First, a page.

2015 in review

After reading the following report, I have resolved–once again–to be a more active blogger. Many thanks to those of you who have been active subscribers to my blog! Your comments and referrals are very encouraging.  And now here’s the report.

Your 2015 in blogging

The WordPress.com stats helper monkeys prepared a 2015 annual report for this blog.

Here’s an excerpt:

A San Francisco cable car holds 60 people. This blog was viewed about 390 times in 2015. If it were a cable car, it would take about 7 trips to carry that many people.

Click here to see the complete report.

Posted in What's in Bloom at Chez Rea | Leave a comment

Winter Weather Report 2015

RAIN on the First Day of Winter 2015

RAIN on the First Day of Winter 2015

It’s the first day of winter, 12/21/15, and we had 0.64″ of RAIN at this CoCoRaHS station this morning.

Because of how mild the weather has been, I STILL HAVE KALE IN THE GARDEN! In fact, I harvested some a few days ago and used it in my favorite spinach salad recipe. I’ve been making this salad since 1993, when I first got the recipe from a sweet friend at church, Ruby Spencer. I altered the dressing recipe a bit (a little less oil and sugar) back then to make it healthier. Of course, I also have a tendency to use more eggs and bacon than the recipe actually calls for, so it’s not really healthier–I just feel better about it. However it’s made,  it has been a favorite at MANY family gatherings and potlucks over the years.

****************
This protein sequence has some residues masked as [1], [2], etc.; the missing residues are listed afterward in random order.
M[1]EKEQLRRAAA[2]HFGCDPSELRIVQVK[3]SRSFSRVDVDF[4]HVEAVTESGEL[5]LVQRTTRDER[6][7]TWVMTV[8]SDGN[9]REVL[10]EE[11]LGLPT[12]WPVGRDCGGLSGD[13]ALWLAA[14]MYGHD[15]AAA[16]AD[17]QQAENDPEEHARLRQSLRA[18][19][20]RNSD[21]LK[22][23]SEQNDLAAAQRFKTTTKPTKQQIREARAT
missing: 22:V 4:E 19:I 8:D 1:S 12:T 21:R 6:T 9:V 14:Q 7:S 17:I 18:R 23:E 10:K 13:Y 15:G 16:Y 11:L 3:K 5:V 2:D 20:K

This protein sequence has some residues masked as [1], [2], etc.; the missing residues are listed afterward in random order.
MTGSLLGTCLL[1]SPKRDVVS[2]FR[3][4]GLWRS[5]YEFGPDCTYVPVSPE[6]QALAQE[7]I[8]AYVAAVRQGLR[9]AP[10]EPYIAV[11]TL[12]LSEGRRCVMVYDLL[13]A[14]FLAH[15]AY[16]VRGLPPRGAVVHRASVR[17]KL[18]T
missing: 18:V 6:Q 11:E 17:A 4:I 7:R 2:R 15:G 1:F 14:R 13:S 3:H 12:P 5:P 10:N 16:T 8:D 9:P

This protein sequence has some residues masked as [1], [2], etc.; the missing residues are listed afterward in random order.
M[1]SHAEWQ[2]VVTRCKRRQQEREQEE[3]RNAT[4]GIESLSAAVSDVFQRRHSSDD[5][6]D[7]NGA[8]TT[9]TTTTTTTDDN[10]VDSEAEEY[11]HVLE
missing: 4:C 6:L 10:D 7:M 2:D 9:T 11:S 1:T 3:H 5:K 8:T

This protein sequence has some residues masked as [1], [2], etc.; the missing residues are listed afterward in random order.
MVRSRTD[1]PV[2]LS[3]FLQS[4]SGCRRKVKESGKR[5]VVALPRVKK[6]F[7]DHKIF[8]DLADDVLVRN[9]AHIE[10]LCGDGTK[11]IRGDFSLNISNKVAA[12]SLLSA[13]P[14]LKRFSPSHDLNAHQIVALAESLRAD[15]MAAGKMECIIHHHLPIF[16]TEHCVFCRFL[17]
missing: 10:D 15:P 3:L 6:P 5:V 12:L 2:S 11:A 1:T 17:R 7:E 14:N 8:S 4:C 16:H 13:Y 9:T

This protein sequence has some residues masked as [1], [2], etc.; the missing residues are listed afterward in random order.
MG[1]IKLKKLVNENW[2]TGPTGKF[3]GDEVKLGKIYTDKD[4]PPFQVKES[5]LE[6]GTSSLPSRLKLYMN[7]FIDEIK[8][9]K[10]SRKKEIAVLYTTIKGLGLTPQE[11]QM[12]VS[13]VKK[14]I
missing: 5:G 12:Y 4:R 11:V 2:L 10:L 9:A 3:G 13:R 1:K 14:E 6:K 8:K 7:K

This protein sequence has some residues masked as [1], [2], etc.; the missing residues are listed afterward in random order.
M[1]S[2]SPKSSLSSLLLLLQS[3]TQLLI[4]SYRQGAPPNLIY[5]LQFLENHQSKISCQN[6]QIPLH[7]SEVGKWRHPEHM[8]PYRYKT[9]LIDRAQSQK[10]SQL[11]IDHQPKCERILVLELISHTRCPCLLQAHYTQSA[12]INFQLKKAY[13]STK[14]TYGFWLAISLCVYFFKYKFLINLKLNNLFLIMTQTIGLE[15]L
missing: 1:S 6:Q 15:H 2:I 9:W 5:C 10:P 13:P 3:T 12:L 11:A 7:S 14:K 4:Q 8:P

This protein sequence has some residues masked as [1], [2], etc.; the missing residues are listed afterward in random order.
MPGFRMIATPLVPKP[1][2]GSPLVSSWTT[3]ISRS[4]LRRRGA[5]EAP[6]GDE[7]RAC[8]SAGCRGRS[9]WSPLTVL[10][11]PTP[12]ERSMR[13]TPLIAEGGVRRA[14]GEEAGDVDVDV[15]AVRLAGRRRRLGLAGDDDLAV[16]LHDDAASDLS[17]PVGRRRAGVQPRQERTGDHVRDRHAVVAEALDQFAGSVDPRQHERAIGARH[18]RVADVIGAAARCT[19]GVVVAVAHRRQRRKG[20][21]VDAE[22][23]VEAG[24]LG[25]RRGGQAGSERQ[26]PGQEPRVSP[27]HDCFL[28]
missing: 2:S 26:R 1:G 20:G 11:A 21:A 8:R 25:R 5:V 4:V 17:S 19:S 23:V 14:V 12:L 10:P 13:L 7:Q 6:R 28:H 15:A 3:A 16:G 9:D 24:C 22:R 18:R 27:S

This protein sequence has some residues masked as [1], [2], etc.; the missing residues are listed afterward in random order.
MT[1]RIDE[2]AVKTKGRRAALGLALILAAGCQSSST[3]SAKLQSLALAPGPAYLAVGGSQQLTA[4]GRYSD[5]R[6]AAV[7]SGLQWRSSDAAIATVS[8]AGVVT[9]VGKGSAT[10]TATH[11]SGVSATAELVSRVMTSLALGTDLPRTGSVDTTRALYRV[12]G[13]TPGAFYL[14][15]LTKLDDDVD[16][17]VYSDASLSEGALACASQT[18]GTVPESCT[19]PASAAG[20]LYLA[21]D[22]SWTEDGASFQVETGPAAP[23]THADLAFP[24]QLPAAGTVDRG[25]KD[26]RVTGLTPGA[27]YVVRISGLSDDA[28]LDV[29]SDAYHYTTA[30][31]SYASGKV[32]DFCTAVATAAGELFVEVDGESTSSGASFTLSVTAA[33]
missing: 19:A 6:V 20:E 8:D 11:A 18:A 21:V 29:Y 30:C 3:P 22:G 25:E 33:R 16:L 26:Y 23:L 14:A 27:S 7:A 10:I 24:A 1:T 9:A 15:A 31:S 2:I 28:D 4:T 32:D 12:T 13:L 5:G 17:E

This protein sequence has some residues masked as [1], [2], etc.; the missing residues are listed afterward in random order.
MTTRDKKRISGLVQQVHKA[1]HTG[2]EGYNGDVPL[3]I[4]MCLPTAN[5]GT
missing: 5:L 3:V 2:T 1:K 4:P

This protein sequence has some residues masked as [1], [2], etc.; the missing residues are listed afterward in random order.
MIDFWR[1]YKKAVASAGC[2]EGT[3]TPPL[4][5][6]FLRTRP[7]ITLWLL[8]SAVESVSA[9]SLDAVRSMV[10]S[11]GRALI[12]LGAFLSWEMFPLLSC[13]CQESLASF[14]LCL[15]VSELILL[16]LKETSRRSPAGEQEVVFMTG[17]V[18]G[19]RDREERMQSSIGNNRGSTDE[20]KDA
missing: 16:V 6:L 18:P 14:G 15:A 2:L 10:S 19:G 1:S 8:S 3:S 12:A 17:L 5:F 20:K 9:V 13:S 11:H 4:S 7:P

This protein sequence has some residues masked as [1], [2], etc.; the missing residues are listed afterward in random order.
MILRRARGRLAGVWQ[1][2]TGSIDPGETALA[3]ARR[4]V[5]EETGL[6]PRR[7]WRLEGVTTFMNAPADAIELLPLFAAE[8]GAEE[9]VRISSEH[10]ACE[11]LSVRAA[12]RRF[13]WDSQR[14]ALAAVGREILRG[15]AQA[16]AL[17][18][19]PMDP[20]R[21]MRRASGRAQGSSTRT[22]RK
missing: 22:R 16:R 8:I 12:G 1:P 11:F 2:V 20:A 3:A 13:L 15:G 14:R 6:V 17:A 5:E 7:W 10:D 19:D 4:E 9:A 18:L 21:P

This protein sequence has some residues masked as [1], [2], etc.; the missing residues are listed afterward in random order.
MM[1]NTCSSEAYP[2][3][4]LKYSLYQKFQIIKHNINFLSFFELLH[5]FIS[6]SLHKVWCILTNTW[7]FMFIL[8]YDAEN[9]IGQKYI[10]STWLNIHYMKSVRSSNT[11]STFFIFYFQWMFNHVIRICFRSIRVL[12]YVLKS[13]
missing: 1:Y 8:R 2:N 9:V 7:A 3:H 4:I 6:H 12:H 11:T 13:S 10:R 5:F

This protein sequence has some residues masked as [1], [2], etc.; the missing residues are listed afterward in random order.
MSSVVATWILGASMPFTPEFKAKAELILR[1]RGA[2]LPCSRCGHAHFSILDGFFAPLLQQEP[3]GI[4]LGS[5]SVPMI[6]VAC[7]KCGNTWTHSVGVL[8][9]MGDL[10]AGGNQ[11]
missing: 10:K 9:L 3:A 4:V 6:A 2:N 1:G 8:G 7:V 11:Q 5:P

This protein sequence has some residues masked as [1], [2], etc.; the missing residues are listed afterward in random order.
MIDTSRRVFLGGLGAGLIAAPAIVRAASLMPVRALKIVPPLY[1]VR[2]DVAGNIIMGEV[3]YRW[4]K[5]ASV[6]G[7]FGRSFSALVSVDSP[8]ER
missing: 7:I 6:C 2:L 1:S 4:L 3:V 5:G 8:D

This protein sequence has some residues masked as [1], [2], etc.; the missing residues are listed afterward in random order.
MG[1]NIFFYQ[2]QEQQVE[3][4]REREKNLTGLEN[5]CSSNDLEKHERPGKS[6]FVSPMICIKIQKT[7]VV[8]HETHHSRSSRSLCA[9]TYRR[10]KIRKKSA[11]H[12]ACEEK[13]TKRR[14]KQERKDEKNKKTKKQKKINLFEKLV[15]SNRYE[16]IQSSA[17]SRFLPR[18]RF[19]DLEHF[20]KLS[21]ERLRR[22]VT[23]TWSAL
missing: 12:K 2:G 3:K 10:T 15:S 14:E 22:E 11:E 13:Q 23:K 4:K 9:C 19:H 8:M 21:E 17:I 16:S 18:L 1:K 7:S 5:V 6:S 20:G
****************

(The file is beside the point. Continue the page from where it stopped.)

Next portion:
When I made it with kale for the first time this last weekend, I massaged a bit of olive oil into the kale to soften it a few hours before assembling the salad and used a little less canola oil in the dressing. (I’ve also used a combination of sugar cane vinegar and apple juice in place of the apple cider vinegar.) What a wonderful and delicious way to use my winter kale!

Chez Rea Spinach (or Kale) Salad

Serves 8 (May double for a large salad.)

SALAD:

1 bag spinach, raw

1/4 pound bacon, fried & crumbled

2 whole eggs, hard-boiled, sliced

1/2 whole red Bermuda onion, sliced

1/2 pound mushrooms, sliced

 

DRESSING:

1/4 cup apple cider vinegar

1/2 cup oil

1 teaspoon salt [I substitute a salt-free blend of herbs.]

1/4 cup catsup

3/8 cup sugar

 

DIRECTIONS:

Shake the dressing, and toss everything together.

NOTE: Whenever I transport this salad somewhere, I put the bacon bits in a little baggie, the rest of the ingredients in a covered bowl, and the dressing in a shaker container. Then I mix everything before serving so the salad is not too soggy.

 

 

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Weather Warnings

Screen Shot 2015-10-13 at 8.29.06 AM

Look at those lows, people! It’s time to start bringing in our houseplants and tropicals. (See this post’s section on First Steps of the Plant Dance for what to do.)

Also, it looks like we’re going to have a first frost alert here Friday. (See this post’s section on First Frost Alert for what to do.)

Sorry, family–it’s time to bring the jungle back inside!